West Virginia Considers New Redistricting Procedures, Including a Citizens Redistricting Commission

By: Stephanie Wilmes

During the most recent session of the West Virginia legislature, state lawmakers introduced two new bills, House Bill 2129 and House Joint Resolution 21, that would change the way the state draws its district lines. Currently, the West Virginia Constitution requires only that Congressional districts be contiguous, compact, and of equal population; that state Senate districts be “compact, formed of contiguous territory, bounded by county lines, and, as nearly as practicable, equal in population;” and that the arrangement of the districts “shall… be declared by law.”

HB 2129, introduced in the House of Delegates on January 20, 2015, outlines in some specificity the details of a new redistricting process, which would place primary responsibility for redistricting in the Redistricting Office of the Joint Committee on Government and Finance. The bill provides a strict timeline for the process of gathering census data, drafting a redistricting bill, presenting that bill to both the Senate and House of Delegates, and redrafting the bill should it be rejected by either house. The proposed map must be made available for public comment for at least thirty days. Elected officials, lobbyists, and political party officials are forbidden from influencing or attempting to influence the districting process.

Most significantly, HB 2129 includes a long list of factors to be taken into consideration in the district-drawing process, starting with the mandate that the district map initially be drawn to create “districts of equal population in a grid-like pattern across the state.” The grid is to be adjusted to take into account factors such as: compliance with the U.S. Constitution and the Voting Rights Act; the creation of districts of equal population; compactness and contiguity; respect for community of interest; and respect for geographic features, city, town, and county boundaries, and census tracts. Further, no district may “be drawn for the purpose of favoring a political party, incumbent Legislator, or member of Congress,” or to either augment or dilute a racial minority group’s voting strength. The Redistricting Office may not take into account a variety of data including the political affiliations of registered voters or previous election results.

While HB 2129 would enact a new law imposing additional requirements on the redistricting process already in place, HJR 21, introduced on February 13, 2015, would make a more significant change. This proposed constitutional amendment would create a Citizens Redistricting Commission, which would replace the state legislature as the entity primarily responsible for drawing district maps.

The proposed Commission would have 90 days after the release of census data to draft redistricting bills for both Congressional and state Senate and Delegate districts. It must hold a series of at least five public hearings on the proposals across the state. The bills, once introduced, must pass, without amendment, by a two-thirds vote in both the Senate and the House of Delegates.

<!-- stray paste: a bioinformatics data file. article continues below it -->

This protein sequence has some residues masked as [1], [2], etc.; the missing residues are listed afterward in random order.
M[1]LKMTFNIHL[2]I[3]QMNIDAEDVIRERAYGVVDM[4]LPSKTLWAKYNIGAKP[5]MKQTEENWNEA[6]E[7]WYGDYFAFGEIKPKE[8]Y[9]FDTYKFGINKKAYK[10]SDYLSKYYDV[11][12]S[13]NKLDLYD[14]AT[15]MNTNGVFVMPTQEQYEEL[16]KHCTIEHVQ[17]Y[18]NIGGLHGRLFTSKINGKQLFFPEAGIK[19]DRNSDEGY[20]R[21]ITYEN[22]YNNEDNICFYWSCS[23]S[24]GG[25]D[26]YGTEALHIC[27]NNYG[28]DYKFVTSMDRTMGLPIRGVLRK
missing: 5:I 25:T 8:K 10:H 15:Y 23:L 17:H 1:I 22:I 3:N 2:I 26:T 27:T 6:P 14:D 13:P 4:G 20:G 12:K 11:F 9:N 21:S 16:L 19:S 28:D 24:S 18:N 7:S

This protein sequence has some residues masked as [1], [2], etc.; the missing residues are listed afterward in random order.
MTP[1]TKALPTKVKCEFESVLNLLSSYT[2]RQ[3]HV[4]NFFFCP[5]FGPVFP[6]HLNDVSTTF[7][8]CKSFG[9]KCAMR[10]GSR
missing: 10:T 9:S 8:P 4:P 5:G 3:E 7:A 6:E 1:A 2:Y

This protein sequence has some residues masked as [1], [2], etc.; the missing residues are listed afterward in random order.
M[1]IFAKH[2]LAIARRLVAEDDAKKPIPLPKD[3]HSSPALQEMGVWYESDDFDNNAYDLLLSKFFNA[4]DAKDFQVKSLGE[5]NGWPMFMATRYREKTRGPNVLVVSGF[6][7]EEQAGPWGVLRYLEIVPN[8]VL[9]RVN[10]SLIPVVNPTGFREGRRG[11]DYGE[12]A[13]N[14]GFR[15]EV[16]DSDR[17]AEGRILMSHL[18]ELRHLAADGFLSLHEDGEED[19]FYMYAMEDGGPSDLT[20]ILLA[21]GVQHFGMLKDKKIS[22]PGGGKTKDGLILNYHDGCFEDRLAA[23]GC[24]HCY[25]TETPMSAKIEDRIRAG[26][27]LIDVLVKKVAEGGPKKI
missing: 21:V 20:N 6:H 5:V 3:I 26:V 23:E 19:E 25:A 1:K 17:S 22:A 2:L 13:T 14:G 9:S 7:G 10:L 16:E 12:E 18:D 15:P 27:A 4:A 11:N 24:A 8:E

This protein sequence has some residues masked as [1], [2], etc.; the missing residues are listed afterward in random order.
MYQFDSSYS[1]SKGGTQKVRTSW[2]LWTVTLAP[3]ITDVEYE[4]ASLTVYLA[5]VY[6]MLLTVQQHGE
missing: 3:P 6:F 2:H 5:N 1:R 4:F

Unlike HB 2129, HRJ 21 provides only a few restrictions on the content of the district maps: they cannot disregard the United States Constitution, the West Virginia Constitution, or redistricting case law, and they cannot take into account the residence of incumbents.  Additionally, all delegate districts must be single member districts.

The Commission itself would be made up of seven members, no more than four of whom may be members of the same political party, and none of whom may be members of the Legislature or government employees. The Governor would be responsible for appointing the members. All must be registered voters and West Virginia residents for at least ten years prior to appointment.

If HJR 21 passes the legislature, it will appear on the 2016 general election ballot for consideration by the state’s voters. A similar proposal for a redistricting commission that would draw state Senate and Delegate, but not Congressional, district lines, HJR 201, was introduced in 2011 but failed to make it to the ballot. If HJR 21 is successful, West Virginia will join twenty-one other States that use redistricting commissions as part of their district-drawing processes.

Although neither HB 2129 nor HJR 21 had moved out of committee as of the close of the legislative session, the concerns that animated both bills, and perhaps especially HJR 21’s proposal for a new redistricting commission, are unlikely to disappear. The state legislators who draw district lines are self-interested and partisan; each one wants both to remain in office and for his or her party to maintain or increase its political power. The temptation to draw lines in one’s favor is strong, perhaps overwhelming, and certainly inevitable. Since 2010, six lawsuits have been brought challenging West Virginia’s district lines, one of which was argued all the way to the U.S. Supreme Court.  Although HB 2129 is sponsored entirely by Republicans and a Democrat proposed HJR 21, members of both parties have expressed concern over partisan influences in redistricting and interest in reforms such as the creation of a redistricting commission.

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